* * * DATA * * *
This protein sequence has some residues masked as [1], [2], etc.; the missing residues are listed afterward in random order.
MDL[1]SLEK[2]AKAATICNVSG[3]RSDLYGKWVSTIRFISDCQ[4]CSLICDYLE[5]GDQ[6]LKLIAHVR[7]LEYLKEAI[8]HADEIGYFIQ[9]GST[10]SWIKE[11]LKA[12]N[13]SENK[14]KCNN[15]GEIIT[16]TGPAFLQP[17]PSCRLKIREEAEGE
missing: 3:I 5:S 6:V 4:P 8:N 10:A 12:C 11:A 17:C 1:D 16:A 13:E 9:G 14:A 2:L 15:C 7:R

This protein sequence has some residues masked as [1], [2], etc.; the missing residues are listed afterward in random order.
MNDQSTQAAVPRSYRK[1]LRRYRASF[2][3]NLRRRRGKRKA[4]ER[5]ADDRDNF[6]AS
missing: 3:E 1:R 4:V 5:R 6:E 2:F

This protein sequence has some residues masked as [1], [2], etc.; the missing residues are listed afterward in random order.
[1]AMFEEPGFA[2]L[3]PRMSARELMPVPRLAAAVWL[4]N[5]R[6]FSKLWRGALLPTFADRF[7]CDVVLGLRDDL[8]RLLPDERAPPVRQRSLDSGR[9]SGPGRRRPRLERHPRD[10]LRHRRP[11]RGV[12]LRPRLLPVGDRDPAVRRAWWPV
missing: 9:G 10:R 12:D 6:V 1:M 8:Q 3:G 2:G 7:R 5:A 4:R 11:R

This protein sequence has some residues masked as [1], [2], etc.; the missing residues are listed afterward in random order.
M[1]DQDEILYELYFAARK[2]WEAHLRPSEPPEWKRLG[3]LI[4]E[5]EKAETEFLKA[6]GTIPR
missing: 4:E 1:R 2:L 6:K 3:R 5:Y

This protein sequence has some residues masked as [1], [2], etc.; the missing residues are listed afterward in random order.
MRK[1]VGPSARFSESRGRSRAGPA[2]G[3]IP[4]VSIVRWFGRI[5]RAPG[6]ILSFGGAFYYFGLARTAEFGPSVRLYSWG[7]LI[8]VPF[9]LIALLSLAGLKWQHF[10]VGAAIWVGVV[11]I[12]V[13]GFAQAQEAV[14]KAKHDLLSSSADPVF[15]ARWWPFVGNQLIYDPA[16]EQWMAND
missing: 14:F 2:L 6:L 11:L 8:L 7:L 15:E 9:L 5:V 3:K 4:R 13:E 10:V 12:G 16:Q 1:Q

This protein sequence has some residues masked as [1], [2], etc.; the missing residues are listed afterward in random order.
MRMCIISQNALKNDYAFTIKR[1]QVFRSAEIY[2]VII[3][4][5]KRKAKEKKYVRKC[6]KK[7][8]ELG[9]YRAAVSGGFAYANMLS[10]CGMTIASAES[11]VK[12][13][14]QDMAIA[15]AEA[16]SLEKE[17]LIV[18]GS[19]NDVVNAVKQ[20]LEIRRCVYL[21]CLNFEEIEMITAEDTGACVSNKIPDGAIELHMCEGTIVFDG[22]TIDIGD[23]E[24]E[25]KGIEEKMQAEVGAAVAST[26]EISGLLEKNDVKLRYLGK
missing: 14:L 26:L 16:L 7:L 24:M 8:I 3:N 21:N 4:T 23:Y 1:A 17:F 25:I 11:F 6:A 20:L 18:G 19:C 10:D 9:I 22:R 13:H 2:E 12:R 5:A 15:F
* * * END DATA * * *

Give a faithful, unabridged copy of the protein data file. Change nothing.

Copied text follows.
This protein sequence has some residues masked as [1], [2], etc.; the missing residues are listed afterward in random order.
MDL[1]SLEK[2]AKAATICNVSG[3]RSDLYGKWVSTIRFISDCQ[4]CSLICDYLE[5]GDQ[6]LKLIAHVR[7]LEYLKEAI[8]HADEIGYFIQ[9]GST[10]SWIKE[11]LKA[12]N[13]SENK[14]KCNN[15]GEIIT[16]TGPAFLQP[17]PSCRLKIREEAEGE
missing: 3:I 5:S 6:V 4:P 8:N 10:A 12:C 11:A 17:C 1:D 16:A 13:E 9:G 14:A 2:L 15:C 7:R

This protein sequence has some residues masked as [1], [2], etc.; the missing residues are listed afterward in random order.
MNDQSTQAAVPRSYRK[1]LRRYRASF[2][3]NLRRRRGKRKA[4]ER[5]ADDRDNF[6]AS
missing: 3:E 1:R 4:V 5:R 6:E 2:F

This protein sequence has some residues masked as [1], [2], etc.; the missing residues are listed afterward in random order.
[1]AMFEEPGFA[2]L[3]PRMSARELMPVPRLAAAVWL[4]N[5]R[6]FSKLWRGALLPTFADRF[7]CDVVLGLRDDL[8]RLLPDERAPPVRQRSLDSGR[9]SGPGRRRPRLERHPRD[10]LRHRRP[11]RGV[12]LRPRLLPVGDRDPAVRRAWWPV
missing: 9:G 10:R 12:D 6:V 1:M 8:Q 3:G 2:G 7:R 5:A 4:R 11:R

This protein sequence has some residues masked as [1], [2], etc.; the missing residues are listed afterward in random order.
M[1]DQDEILYELYFAARK[2]WEAHLRPSEPPEWKRLG[3]LI[4]E[5]EKAETEFLKA[6]GTIPR
missing: 4:E 1:R 2:L 6:K 3:R 5:Y

This protein sequence has some residues masked as [1], [2], etc.; the missing residues are listed afterward in random order.
MRK[1]VGPSARFSESRGRSRAGPA[2]G[3]IP[4]VSIVRWFGRI[5]RAPG[6]ILSFGGAFYYFGLARTAEFGPSVRLYSWG[7]LI[8]VPF[9]LIALLSLAGLKWQHF[10]VGAAIWVGVV[11]I[12]V[13]GFAQAQEAV[14]KAKHDLLSSSADPVF[15]ARWWPFVGNQLIYDPA[16]EQWMAND
missing: 14:F 2:L 6:L 11:L 8:L 7:L 15:E 9:L 5:V 3:K 4:R 13:E 10:V 12:G 16:Q 1:Q

This protein sequence has some residues masked as [1], [2], etc.; the missing residues are listed afterward in random order.
MRMCIISQNALKNDYAFTIKR[1]QVFRSAEIY[2]VII[3][4][5]KRKAKEKKYVRKC[6]KK[7][8]ELG[9]YRAAVSGGFAYANMLS[10]CGMTIASAES[11]VK[12][13][14]QDMAIA[15]AEA[16]SLEKE[17]LIV[18]GS[19]NDVVNAVKQ[20]LEIRRCVYL[21]CLNFEEIEMITAEDTGACVSNKIPDGAIELHMCEGTIVFDG[22]TIDIGD[23]E[24]E[25]KGIEEKMQAEVGAAVAST[26]EISGLLEKNDVKLRYLGK
missing: 14:L 26:L 16:L 7:L 24:M 8:I 3:N 21:N 4:T 23:Y 1:A 17:F 25:I 11:F 6:A 20:L 18:G 19:C 10:D 9:I 22:R 13:H 2:E 12:R 5:A 15:F